December 20, 2017
As the holiday season rolls upon us, we are all bombarded with some holiday spirit in some shape or form. Sometimes it may not feel that jolly or cheerful, when that serious case of F.O.M.O. kicks in because your health or limitations may prevent you from being the #1 social member of your friends. That’s gotten to me loads of times in the past when I had to give the “spoonie no” because my body prevented me from taking part. But as years have done on, and I’ve settled into my adapted-normal way of life, I have come to note that my sentiment of missing out should not be my focus. Not just during the holidays, but for all 365 days of the year.
I have always been a lover of the wonder and joy that the holiday season brings…seriously the Hallmark Channel Christmas movie Marathon is a background staple in my house. All that fresh pine and cold, crisp air, that rich warmth of Christmas light illuminated around while being surrounded by family, that make makes you feel a bit more wonder-filled than any other time. It is from my love of blissful optimism of this time of year that my focus remains on all the good times, fun moments and what I’m capable of and grateful for as the year comes to an end. When you deliberately choose to focus on what you have and are grateful for, the more your attitude will be optimistic and you’ll be able to feel that holiday spirit.
As I let that Christmas energy spread, I get time to reflect on what to be grateful for, some major gratitude. Usually, I’m told to be grateful for those moments of health, of my body functioning well. And that is something I am thankful for as this medically-crazy year ends. But I want to show love to that second layer of my health journey, my caregiver inner circle. All too often, I’m complimented on how I adapt my health struggles, and the platform my organization has given for the young adult “medically unique” community to live fun, fulfilled and badass lives. And while I appreciate the kindness, I always want to say, “there’s so much love and support in my life, that’s why I’m capable of doing all I do.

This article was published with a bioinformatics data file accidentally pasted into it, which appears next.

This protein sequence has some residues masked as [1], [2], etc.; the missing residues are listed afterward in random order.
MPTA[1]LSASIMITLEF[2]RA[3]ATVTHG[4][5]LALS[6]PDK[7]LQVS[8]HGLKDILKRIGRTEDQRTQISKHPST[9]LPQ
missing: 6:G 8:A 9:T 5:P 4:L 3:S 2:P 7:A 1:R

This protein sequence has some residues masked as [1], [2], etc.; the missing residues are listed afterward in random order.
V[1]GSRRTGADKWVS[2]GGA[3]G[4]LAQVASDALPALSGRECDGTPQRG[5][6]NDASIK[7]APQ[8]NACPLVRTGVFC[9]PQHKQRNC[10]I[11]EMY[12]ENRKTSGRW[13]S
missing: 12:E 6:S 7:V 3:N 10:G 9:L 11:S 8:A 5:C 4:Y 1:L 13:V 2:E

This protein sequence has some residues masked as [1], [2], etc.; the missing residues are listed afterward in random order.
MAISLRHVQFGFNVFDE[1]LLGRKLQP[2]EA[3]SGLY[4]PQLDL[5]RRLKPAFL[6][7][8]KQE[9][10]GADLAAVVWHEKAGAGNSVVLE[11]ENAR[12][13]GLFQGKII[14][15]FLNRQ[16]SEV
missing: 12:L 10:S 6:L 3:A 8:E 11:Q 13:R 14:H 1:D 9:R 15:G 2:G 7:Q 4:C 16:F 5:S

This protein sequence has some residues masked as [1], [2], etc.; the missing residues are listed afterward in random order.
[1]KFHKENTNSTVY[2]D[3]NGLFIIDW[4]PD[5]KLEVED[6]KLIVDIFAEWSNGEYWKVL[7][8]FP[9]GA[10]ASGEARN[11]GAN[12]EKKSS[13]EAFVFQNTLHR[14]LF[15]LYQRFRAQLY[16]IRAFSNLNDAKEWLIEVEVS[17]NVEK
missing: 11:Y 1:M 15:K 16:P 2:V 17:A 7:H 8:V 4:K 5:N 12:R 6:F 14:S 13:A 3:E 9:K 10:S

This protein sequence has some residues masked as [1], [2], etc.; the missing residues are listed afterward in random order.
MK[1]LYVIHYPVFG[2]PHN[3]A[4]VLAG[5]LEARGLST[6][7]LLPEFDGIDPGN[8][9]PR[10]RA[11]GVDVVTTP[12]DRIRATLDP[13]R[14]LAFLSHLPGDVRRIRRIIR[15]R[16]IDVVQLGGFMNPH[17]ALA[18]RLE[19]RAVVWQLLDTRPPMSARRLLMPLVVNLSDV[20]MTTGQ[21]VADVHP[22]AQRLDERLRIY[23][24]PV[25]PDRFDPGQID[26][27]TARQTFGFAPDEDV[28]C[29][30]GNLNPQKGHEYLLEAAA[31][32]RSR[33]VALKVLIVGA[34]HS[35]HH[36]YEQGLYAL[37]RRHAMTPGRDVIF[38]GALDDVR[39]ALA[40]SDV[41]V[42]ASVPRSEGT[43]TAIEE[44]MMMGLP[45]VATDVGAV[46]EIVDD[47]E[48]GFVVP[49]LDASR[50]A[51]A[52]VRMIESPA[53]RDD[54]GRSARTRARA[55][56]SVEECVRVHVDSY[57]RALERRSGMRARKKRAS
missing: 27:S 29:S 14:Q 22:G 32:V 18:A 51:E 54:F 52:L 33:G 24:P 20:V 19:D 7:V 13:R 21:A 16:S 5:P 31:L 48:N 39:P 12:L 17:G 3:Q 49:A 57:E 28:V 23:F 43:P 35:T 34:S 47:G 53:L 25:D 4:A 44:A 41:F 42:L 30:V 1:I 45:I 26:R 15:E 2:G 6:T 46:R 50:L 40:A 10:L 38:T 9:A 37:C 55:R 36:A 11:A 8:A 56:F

The support systems we develop as young adults with chronic illnesses, injuries and disabilities are the unsung heroes in our daily existence. They are the individuals that see us in our vulnerable and courageous moments in life, they ones who advise us on our life choices and stay by our sides to get us through all the hurdles and cheer us on when we reach a milestone. They come in all forms: parents, siblings, loved ones, friends, caregivers, doctors, nurses, physiotherapists, talk therapists, and more. These supporters are like secret ingredients that make for the perfect medical recipe for recovery and lifestyle success when living with illness or disability.
As I looked back on 2017, I noticed that it was one of a lot of medical complexities for me personally. Going into my ninth year as someone with health struggles post-injury, I was able to really look at all the people who’ve been there for me, who’ve stepped up during my resurfacing injuries, and new health battles. The people who’ve been part of my story since day one, and those who’ve joined along the way. I couldn’t reflect on 2017 without talking about the people who’ve helped pull me through a tough medical year, and have assisted me being able to go into 2018 with more clarity and adapted normalcy again.